When most Americans shop, they do it at big department stores or online at popular websites. It’s a predictable experience, with nationally known brands selling at competitive prices. Exploring antique shops, on the other hand, appeals more to the adventurer. Will this be the day the antique hunter spots a mahogany dresser whose value has been obscured by years of dust and neglect?
You could compare these shopping experiences to the difference between buying publicly listed stocks and investing in private equity. With apologies to Gertrude Stein, a share of IBM is a share of IBM is a share of IBM. Private equity, by contrast, is more unique, complicated and unpredictable—more like finding the neglected piece of furniture that, in the right hands, could become a treasure.
Private equity could be considered one of the pillars of alternative investments. However, hefty minimums, illiquid holdings, long lock-ups and keeping track of capital calls have kept private equity off-limits to mainstream investors. No surprise then that institutional investors have accounted for the bulk of assets in private equity, while very high-net-worth individuals, people who can meet $5 million-plus minimums, have made up the rest.
So, how do these investors access private equity? Institutional investors typically access private equity through primary, secondary or co-investment opportunities. A primary investment is an investment in a newly offered private equity fund in which the majority of capital has not yet been “put to work” and portfolio holdings are largely unknown, except for strategy or geographic focus. A secondary investment is an investment in a more mature private equity fund (which was once a primary investment) in which capital is largely invested and where there is greater knowledge of portfolio holdings. A co-investment provides an investor with an opportunity to invest alongside the private equity firm through a direct investment into a single portfolio company.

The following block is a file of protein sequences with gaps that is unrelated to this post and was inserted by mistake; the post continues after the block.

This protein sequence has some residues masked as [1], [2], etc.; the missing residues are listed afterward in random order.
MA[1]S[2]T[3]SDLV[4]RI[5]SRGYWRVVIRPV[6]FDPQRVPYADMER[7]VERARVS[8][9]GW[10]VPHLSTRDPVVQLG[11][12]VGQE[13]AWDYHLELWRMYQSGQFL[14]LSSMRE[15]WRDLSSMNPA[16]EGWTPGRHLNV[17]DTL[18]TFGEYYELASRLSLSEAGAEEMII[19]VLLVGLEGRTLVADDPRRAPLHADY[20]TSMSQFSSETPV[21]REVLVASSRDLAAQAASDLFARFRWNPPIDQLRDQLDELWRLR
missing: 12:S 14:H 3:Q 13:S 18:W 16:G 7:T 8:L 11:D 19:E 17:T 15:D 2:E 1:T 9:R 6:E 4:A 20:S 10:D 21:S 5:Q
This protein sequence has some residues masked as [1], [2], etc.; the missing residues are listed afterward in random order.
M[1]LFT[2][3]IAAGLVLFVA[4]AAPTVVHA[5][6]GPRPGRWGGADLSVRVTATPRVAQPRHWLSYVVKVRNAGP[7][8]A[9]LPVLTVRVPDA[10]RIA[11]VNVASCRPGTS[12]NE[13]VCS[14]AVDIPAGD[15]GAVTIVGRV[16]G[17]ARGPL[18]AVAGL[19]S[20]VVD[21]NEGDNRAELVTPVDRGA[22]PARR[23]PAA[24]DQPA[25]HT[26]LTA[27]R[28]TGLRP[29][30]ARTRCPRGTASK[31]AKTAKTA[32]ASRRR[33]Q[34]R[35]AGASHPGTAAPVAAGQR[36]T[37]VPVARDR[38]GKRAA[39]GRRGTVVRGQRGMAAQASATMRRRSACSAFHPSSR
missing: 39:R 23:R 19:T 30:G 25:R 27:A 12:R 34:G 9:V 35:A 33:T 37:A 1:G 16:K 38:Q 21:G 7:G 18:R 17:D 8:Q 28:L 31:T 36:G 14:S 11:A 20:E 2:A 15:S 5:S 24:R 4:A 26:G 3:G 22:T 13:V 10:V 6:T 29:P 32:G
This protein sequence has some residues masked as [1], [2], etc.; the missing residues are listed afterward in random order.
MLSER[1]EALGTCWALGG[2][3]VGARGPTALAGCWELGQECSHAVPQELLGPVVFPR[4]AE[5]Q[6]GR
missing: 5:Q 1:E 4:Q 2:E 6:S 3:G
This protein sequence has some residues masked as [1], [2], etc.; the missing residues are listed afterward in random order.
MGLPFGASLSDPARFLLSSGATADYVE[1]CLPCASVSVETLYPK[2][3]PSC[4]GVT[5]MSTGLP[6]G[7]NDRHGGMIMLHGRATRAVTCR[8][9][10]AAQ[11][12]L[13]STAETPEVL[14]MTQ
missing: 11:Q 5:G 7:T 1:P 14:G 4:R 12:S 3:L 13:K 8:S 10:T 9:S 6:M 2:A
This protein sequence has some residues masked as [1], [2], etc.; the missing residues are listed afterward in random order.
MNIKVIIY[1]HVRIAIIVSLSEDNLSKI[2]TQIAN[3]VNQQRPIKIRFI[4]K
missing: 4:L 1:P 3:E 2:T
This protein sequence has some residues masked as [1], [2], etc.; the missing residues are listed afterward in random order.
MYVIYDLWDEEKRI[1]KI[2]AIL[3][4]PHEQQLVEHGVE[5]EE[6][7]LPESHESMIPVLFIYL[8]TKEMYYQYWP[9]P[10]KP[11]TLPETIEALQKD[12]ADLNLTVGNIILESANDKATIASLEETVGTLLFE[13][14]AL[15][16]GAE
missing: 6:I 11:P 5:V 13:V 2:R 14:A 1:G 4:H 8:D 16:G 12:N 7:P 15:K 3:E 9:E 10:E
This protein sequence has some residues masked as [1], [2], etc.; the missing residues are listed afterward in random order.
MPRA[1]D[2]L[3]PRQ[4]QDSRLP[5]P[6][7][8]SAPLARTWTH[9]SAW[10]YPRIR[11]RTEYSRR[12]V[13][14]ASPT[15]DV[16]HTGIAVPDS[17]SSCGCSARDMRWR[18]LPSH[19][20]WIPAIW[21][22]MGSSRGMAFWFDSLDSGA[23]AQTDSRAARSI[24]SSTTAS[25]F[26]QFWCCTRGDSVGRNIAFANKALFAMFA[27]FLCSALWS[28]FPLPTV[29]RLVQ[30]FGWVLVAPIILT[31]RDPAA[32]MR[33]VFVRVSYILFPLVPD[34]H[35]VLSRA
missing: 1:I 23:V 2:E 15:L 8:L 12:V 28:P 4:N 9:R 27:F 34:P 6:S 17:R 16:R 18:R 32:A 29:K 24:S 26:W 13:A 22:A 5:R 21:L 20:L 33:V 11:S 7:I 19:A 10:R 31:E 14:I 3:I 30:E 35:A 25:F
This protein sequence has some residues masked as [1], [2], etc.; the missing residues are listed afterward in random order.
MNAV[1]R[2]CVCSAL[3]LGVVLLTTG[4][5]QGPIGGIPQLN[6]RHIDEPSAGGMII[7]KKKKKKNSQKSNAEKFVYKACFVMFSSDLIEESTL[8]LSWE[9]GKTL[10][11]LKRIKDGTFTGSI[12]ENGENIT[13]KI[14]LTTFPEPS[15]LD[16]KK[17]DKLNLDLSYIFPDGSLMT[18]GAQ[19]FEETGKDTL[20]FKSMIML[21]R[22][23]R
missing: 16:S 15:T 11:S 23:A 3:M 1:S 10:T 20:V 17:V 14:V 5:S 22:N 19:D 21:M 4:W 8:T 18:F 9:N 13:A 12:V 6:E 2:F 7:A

Today, regular Joe and Jane investors want the potential to share in the impressive returns that private equity has historically provided to endowments, foundations, pension funds and other institutional investors. Past is not prologue, of course, but private equity’s track record puts it among the best-performing asset classes. The Cambridge U.S. Private Equity Index, a well-known index for this asset class, shows a $1,000 initial investment made in April 1986 rising to $39,852 as of September 2014. Over the same period, the same $1,000 investment in the S&P 500 Total Return Index would have been worth only $15,914, according to Cambridge Associates. Perhaps more noteworthy is that this outperformance was accomplished during the tech wreck and Great Recession.
When you think about it, most public companies started out as privately held companies. Getting access to these companies earlier in their growth curve could be very attractive, and there are tens of thousands of large privately held companies that a private equity firm could theoretically buy. To put the opportunity into perspective, the number of public companies represents only 19% of the total number of U.S. private companies with 500 or more employees. Assets are flowing into private equity as the search continues for returns in today’s low-yield environment. There are nearly 6,000 active private equity firms with $1.1 trillion globally waiting to be deployed as of the end of 2014, according to Bain & Company’s “Global Private Equity Report 2015.”
Times are changing. Private equity was previously reserved for the select few. Today, however, the possibility of higher returns and potential diversification benefits of private equity are becoming available to a greater number of investors.
As with all alternative investments, private equity is not suitable for everyone. As always, we are reminded that past performance is not indicative of future results. There is no guarantee that any investment will achieve its objective, generate profits or avoid loss. Private equity funds involve the risk of loss of principal and should be considered speculative. An investment in private equity is subject to liquidity risks and volatility. Still, done right, underperforming companies could be the retail investor’s next find.